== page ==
J. Morrison Micros has an original game in Crusader, another graphic adventure game that employs good use of graphics. Using the joystick, you control an intrepid knight as he charges up flights of stairs and along castle walls that scroll along behind him. Littering his path are scorpions, enchanied lakes and mysterious dwarves. Each life you lose speeds upwards to heaven. Having jumped over the scorpions and swung across chasms, the sleeve notes assure me that I shall reach the inner sanctum and that the Holy Grail will be within my grasp. I have to take their word for it, as I have yet to get past the dwarves. This game is to be highly commended, and is similar in concept to Cuthbert In The Jungle.

Maurice Minor (J. Morrison Micros)

Treasure Tombe

Having once seen the amazing graphics on the Atari motor-racing games, those written for other micros tend to come off second best. The displays are not up to showing the view from the driver's position, and usually rely on the screen scrolling downwards or to the left. Maurice Minor, also from J. Morrison Micros, uses the latter method. The story is that one day, while out for a quiet drive in your car, it strays on to a Grand Prix motor-racing circuit in the middle of a race. The joystick changes your direction, but you are constantly wandering to the left or right, and oil patches appear under your wheels. This would be difficult enough if you were on your own on the track, but cars are constantly rushing past you unless you can accelerate using the fire button and stay out of trouble. You can enter your level of driving expertise at the start (Grannie is a good level at which to begin), and the road is yours. If you collide with the barrier or another car, a bit falls off your "Maurice Minor". The object is to complete 10 miles in the shortest time while still retaining enough of your car to get you round. Again, this is hardly reaching the frontiers of arcade action, but it's good as Dragon car race games go.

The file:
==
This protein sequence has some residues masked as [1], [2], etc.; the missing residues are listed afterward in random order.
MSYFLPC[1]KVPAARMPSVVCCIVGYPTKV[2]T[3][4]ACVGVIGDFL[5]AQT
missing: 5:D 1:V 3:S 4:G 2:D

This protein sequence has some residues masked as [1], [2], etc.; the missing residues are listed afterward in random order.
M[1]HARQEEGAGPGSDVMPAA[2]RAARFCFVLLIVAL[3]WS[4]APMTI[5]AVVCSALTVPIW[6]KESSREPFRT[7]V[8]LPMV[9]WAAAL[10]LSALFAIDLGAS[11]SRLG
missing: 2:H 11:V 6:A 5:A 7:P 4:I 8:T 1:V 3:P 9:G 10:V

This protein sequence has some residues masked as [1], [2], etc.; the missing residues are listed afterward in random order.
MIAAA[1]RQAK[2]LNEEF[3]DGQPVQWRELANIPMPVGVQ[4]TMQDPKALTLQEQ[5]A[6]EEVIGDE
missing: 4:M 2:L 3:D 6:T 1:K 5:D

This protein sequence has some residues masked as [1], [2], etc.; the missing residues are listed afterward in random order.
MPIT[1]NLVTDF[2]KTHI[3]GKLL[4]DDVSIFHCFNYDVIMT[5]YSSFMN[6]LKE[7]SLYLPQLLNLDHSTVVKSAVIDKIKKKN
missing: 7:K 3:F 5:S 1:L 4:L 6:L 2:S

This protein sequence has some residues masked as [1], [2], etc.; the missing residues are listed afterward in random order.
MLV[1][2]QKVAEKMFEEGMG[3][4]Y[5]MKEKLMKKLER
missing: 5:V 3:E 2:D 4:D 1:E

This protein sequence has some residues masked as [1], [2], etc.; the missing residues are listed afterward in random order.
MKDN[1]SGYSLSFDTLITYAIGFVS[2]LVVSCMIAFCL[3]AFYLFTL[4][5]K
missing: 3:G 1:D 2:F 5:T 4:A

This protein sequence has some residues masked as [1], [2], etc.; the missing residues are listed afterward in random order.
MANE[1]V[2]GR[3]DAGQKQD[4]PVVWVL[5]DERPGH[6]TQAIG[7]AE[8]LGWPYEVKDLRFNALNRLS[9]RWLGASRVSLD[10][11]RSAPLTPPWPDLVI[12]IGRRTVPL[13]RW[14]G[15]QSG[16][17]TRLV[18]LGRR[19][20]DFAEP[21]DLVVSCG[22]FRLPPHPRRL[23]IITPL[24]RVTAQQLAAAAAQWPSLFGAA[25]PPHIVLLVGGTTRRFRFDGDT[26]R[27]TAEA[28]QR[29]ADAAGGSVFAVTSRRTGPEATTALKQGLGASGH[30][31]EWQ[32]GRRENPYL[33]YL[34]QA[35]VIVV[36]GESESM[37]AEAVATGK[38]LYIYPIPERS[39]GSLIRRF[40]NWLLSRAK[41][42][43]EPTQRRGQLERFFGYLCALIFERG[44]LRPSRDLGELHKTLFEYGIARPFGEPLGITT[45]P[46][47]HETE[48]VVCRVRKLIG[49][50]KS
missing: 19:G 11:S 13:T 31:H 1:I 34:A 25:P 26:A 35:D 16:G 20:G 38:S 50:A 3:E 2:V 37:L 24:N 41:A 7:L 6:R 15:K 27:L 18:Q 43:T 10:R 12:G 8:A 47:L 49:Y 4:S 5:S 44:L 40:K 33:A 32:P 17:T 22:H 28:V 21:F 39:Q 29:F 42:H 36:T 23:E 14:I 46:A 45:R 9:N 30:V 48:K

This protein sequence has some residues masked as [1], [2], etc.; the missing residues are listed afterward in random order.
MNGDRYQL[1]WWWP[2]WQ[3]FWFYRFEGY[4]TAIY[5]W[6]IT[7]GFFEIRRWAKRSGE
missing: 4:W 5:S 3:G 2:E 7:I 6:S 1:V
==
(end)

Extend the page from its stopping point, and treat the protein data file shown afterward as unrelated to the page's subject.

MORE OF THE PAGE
Cyclops (Romik)

Cyclops from Romik is loosely based on Pac-man, in that it involves chasing round a maze eating energy nodules. It differs in that you can choose many different combinations of conditions, such as how many cyclops are after you, whether they are intelligent or not and how fast they move. Hidden in the maze are black holes that can send you spinning into another maze, more complex than the one you're in. If you don't have a version of Pac-man, this game can be recommended as it gives so many varieties and is less likely to become boring.

Uxb (Virgin Games)

Uxb was the wartime expression for an unexploded bomb, and Virgin has used it as the title of one of its programs. The aim is to defuse the bomb of the title, using only six items from a special toolkit. The program is menu-driven, and you can choose to view different sections of the bomb, or to attempt to defuse it. Although original in concept, there seemed to be only one correct path, and it was irritating being constantly blown into little pieces. I also managed to crash the program twice unintentionally. The inputs are not mug-trapped, and this spoils an attempt to produce an original game.